|Mar3-12, 06:41 PM||#1|
Experimental Evidence of Quantum Gravity?
The proportionality constant of big G (like Planck's constant) seems to suggest that gravity is a quantized 'thing'... does anyone know of any experiments (perhaps with a Watt or torsion balance) that show evidence of this?
|Mar3-12, 07:31 PM||#2|
Quantum gravity effects would appear under extreme conditions (where ordinary classical GR breaks down and develops "singularities") such as in connection with cosmological big bounce or black holes.
So most of the research papers studying ways to test are about BB or BH, and most have to do with either the CMB (ancient light from early universe, showing fluctuations in density) or with radiation that might be detected coming from the evaporation of black holes.
I can only toss out some links to give an idea of the kind of things being studied. I don't know of anybody who has the immediate direct ANSWER of how to test today's QG theories with today's technical means.
This is just to get the flavor. It is not something to try to understand in depth, all still preliminary and nowhere near ready for mass audience.
http://physics.republika.pl/PRD7.pdf (Physical Review D 2010)
Observing the big bounce with tensor modes in the cosmic microwave background:
Phenomenology and fundamental loop quantum cosmology parameters
Some slides for a conference talk by the same people--more visual and less texty:
According to one version of QG theory clouds of microscopic BH would exist and show characteristic radiation. The particular theory could be tested (and perhaps falsified) if one looks for that characteristic radiation (and perhaps does not find it.) Strange rather bold idea...FWIW here is the paper:
Emission spectra of self-dual black holes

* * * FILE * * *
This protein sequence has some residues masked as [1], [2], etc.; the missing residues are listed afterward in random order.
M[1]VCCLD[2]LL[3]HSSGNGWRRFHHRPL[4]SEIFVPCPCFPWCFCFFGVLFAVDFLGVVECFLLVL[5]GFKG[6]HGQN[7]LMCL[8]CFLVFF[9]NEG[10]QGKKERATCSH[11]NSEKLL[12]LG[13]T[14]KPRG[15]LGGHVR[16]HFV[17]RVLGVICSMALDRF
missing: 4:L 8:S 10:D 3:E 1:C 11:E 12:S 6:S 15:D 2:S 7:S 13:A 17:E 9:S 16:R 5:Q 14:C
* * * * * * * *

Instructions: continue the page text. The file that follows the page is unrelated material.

Sabine Hossenfelder, Leonardo Modesto, Isabeau Prémont-Schwarz
(Submitted on 2 Feb 2012)
We calculate the particle spectra of evaporating self-dual black holes that are potential dark matter candidates. ... In this limit, we then derive the number-density of the primary emission particles,... We finally arrive at the expression for the spectrum of secondary particle emission from a dark matter halo constituted of self-dual black holes.
15 pages, 6 figures
Here's a more popularized account of some different proposals for testing Loop QG:
Physicists propose test for loop quantum gravity
|Mar3-12, 08:17 PM||#3|
Here's an earlier paper from Physical Review Letters 2009.
Cosmological footprints of loop quantum gravity
J. Grain, A. Barrau
Accepted by Physical Review Letters, 7 pages, 2 figures
(Submitted on 2 Feb 2009)
"The primordial spectrum of cosmological tensor perturbations is considered as a possible probe of quantum gravity effects. Together with string theory, loop quantum gravity is one of the most promising frameworks to study quantum effects in the early universe. We show that the associated holonomy correction should modify the potential seen by gravitational waves during the inflationary amplification. The resulting power spectrum should exhibit a characteristic tilt. This opens a new window for cosmological tests of quantum gravity."